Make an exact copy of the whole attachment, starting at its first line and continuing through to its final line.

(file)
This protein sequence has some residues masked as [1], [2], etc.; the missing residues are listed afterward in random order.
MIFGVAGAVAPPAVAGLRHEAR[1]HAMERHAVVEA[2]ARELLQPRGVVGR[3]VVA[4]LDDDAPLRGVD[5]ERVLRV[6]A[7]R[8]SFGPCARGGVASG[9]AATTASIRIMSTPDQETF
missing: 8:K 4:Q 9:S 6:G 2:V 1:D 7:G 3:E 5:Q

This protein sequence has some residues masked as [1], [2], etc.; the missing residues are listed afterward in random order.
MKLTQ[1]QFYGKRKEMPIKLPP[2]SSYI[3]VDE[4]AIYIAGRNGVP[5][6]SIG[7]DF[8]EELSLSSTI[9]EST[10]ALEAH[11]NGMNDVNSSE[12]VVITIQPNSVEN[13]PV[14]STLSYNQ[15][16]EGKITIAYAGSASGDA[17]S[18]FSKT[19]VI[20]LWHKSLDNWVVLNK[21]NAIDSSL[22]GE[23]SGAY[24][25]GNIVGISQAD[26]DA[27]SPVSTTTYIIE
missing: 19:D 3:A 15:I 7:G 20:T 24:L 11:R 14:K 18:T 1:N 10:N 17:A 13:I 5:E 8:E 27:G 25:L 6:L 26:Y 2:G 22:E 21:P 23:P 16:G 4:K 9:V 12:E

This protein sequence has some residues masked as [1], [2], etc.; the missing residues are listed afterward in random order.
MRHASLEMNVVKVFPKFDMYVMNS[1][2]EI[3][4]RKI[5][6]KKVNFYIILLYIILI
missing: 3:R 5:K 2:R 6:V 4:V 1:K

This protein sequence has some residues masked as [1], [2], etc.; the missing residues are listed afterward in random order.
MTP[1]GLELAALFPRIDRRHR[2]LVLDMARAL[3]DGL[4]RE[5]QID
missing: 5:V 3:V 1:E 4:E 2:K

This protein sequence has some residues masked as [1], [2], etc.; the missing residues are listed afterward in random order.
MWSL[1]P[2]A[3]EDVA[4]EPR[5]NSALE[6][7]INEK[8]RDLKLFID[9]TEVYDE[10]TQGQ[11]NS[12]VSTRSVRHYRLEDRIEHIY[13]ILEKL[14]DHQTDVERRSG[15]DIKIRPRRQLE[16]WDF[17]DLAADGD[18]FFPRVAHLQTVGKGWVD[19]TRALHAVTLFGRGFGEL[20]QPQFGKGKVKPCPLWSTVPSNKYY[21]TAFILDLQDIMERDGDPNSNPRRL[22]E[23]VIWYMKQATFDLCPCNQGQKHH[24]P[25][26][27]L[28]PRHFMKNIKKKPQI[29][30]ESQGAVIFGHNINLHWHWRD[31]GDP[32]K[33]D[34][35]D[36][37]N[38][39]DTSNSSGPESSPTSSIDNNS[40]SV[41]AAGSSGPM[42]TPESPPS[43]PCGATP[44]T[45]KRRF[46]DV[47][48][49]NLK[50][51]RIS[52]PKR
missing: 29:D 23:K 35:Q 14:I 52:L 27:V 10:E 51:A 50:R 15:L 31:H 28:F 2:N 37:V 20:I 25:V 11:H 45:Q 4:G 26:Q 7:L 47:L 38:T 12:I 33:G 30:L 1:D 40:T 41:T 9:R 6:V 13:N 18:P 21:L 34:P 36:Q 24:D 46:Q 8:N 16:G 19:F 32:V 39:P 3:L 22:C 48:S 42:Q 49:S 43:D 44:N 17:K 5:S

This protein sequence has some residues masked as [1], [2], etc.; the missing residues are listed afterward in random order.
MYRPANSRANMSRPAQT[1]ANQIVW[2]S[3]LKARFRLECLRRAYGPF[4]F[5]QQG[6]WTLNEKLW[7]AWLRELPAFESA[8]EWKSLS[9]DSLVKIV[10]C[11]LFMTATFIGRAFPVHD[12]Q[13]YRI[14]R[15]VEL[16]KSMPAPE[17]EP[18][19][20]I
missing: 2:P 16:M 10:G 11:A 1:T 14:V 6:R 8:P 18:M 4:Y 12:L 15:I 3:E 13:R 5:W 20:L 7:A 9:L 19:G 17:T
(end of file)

This protein sequence has some residues masked as [1], [2], etc.; the missing residues are listed afterward in random order.
MIFGVAGAVAPPAVAGLRHEAR[1]HAMERHAVVEA[2]ARELLQPRGVVGR[3]VVA[4]LDDDAPLRGVD[5]ERVLRV[6]A[7]R[8]SFGPCARGGVASG[9]AATTASIRIMSTPDQETF
missing: 8:K 4:Q 9:S 6:G 2:V 1:D 7:G 3:E 5:Q

This protein sequence has some residues masked as [1], [2], etc.; the missing residues are listed afterward in random order.
MKLTQ[1]QFYGKRKEMPIKLPP[2]SSYI[3]VDE[4]AIYIAGRNGVP[5][6]SIG[7]DF[8]EELSLSSTI[9]EST[10]ALEAH[11]NGMNDVNSSE[12]VVITIQPNSVEN[13]PV[14]STLSYNQ[15][16]EGKITIAYAGSASGDA[17]S[18]FSKT[19]VI[20]LWHKSLDNWVVLNK[21]NAIDSSL[22]GE[23]SGAY[24][25]GNIVGISQAD[26]DA[27]SPVSTTTYIIE
missing: 19:D 3:A 15:I 7:G 20:T 24:L 11:R 14:K 18:T 1:N 10:N 17:A 13:I 5:E 8:E 27:G 25:L 6:L 26:Y 2:G 22:E 21:P 23:P 16:G 4:K 9:V 12:E

This protein sequence has some residues masked as [1], [2], etc.; the missing residues are listed afterward in random order.
MRHASLEMNVVKVFPKFDMYVMNS[1][2]EI[3][4]RKI[5][6]KKVNFYIILLYIILI
missing: 3:R 5:K 2:R 6:V 4:V 1:K

This protein sequence has some residues masked as [1], [2], etc.; the missing residues are listed afterward in random order.
MTP[1]GLELAALFPRIDRRHR[2]LVLDMARAL[3]DGL[4]RE[5]QID
missing: 5:V 3:V 1:E 4:E 2:K

This protein sequence has some residues masked as [1], [2], etc.; the missing residues are listed afterward in random order.
MWSL[1]P[2]A[3]EDVA[4]EPR[5]NSALE[6][7]INEK[8]RDLKLFID[9]TEVYDE[10]TQGQ[11]NS[12]VSTRSVRHYRLEDRIEHIY[13]ILEKL[14]DHQTDVERRSG[15]DIKIRPRRQLE[16]WDF[17]DLAADGD[18]FFPRVAHLQTVGKGWVD[19]TRALHAVTLFGRGFGEL[20]QPQFGKGKVKPCPLWSTVPSNKYY[21]TAFILDLQDIMERDGDPNSNPRRL[22]E[23]VIWYMKQATFDLCPCNQGQKHH[24]P[25][26][27]L[28]PRHFMKNIKKKPQI[29][30]ESQGAVIFGHNINLHWHWRD[31]GDP[32]K[33]D[34][35]D[36][37]N[38][39]DTSNSSGPESSPTSSIDNNS[40]SV[41]AAGSSGPM[42]TPESPPS[43]PCGATP[44]T[45]KRRF[46]DV[47][48][49]NLK[50][51]RIS[52]PKR
missing: 29:D 23:K 35:Q 14:I 52:L 27:V 10:E 51:A 50:R 15:L 31:H 28:F 2:N 37:V 20:I 25:V 11:H 45:Q 4:G 26:Q 7:L 47:L 38:T 12:I 33:G 30:L 1:D 40:T 41:T 9:R 6:V 13:N 18:P 21:L 34:P 36:Q 24:D 46:Q 8:N 16:G 19:F 32:V 39:P 3:L 22:C 48:S 42:Q 49:S 43:D 44:N 17:K 5:S

This protein sequence has some residues masked as [1], [2], etc.; the missing residues are listed afterward in random order.
MYRPANSRANMSRPAQT[1]ANQIVW[2]S[3]LKARFRLECLRRAYGPF[4]F[5]QQG[6]WTLNEKLW[7]AWLRELPAFESA[8]EWKSLS[9]DSLVKIV[10]C[11]LFMTATFIGRAFPVHD[12]Q[13]YRI[14]R[15]VEL[16]KSMPAPE[17]EP[18][19][20]I
missing: 2:P 16:M 10:G 11:A 1:T 14:V 6:R 8:P 18:M 4:Y 12:L 15:I 3:E 13:R 5:W 20:L 7:A 9:L 19:G 17:T